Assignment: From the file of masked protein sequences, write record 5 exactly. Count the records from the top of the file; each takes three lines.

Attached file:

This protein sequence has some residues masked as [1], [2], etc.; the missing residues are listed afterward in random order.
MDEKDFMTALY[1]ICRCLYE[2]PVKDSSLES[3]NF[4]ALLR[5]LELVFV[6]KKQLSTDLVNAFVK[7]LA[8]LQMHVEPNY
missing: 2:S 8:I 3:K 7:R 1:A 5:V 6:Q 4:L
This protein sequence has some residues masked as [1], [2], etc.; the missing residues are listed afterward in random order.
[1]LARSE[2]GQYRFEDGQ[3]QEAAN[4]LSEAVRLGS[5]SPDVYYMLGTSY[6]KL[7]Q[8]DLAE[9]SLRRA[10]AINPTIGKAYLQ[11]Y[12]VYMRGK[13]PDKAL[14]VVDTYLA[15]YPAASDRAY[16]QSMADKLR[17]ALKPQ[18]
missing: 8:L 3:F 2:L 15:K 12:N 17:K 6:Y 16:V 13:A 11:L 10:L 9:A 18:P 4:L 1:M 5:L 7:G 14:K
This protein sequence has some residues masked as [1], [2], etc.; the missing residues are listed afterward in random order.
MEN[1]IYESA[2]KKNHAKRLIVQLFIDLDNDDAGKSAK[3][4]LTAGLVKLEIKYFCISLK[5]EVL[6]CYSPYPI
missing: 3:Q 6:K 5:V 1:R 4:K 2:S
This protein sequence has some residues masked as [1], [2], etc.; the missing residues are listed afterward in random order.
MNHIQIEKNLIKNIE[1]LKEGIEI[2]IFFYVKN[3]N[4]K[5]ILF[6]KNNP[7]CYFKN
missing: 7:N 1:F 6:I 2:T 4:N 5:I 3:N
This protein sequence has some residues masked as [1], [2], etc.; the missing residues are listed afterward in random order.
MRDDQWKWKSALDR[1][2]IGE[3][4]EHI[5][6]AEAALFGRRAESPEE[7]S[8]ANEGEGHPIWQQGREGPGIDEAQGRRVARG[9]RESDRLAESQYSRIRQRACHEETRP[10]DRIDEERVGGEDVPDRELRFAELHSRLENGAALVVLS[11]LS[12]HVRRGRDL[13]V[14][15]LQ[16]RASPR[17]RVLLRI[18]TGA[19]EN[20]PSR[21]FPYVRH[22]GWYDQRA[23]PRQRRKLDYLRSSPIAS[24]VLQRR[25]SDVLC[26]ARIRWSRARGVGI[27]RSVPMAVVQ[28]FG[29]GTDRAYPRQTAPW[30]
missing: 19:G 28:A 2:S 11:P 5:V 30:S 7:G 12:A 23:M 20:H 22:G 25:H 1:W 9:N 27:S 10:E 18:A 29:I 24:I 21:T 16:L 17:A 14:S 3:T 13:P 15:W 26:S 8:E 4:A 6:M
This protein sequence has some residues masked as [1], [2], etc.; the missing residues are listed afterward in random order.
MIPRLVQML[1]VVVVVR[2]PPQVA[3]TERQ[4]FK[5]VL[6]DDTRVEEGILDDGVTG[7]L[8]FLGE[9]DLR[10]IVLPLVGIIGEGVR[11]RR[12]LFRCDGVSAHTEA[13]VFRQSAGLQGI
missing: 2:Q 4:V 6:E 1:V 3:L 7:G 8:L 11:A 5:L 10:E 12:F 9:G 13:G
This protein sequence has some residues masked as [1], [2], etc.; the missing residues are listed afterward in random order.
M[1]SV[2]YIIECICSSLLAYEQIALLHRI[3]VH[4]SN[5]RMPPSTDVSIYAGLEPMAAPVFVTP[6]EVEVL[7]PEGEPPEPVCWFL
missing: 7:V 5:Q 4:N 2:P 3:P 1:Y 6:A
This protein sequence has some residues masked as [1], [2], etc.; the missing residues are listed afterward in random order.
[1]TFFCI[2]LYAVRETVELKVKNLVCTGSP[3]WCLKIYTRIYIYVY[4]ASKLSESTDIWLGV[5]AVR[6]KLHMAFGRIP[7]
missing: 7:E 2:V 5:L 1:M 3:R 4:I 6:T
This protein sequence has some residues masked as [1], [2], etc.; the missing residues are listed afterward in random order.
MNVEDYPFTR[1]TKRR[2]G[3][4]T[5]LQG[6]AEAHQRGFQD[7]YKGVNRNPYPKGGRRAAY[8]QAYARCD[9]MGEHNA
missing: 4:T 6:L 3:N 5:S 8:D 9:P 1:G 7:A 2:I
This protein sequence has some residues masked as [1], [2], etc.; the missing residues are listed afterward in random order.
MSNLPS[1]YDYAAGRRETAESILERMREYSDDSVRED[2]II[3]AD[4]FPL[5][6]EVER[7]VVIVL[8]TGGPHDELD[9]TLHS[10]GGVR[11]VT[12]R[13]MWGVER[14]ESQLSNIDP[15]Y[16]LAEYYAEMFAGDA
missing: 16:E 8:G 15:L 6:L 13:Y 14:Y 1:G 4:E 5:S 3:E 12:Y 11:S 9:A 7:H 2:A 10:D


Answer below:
This protein sequence has some residues masked as [1], [2], etc.; the missing residues are listed afterward in random order.
MRDDQWKWKSALDR[1][2]IGE[3][4]EHI[5][6]AEAALFGRRAESPEE[7]S[8]ANEGEGHPIWQQGREGPGIDEAQGRRVARG[9]RESDRLAESQYSRIRQRACHEETRP[10]DRIDEERVGGEDVPDRELRFAELHSRLENGAALVVLS[11]LS[12]HVRRGRDL[13]V[14][15]LQ[16]RASPR[17]RVLLRI[18]TGA[19]EN[20]PSR[21]FPYVRH[22]GWYDQRA[23]PRQRRKLDYLRSSPIAS[24]VLQRR[25]SDVLC[26]ARIRWSRARGVGI[27]RSVPMAVVQ[28]FG[29]GTDRAYPRQTAPW[30]
missing: 19:G 28:A 2:S 11:P 5:V 30:S 7:G 12:A 23:M 20:H 22:G 25:H 1:W 9:N 27:S 10:E 18:A 29:I 24:I 21:T 16:L 17:A 14:S 3:T 13:P 15:W 26:S 8:E 4:A 6:M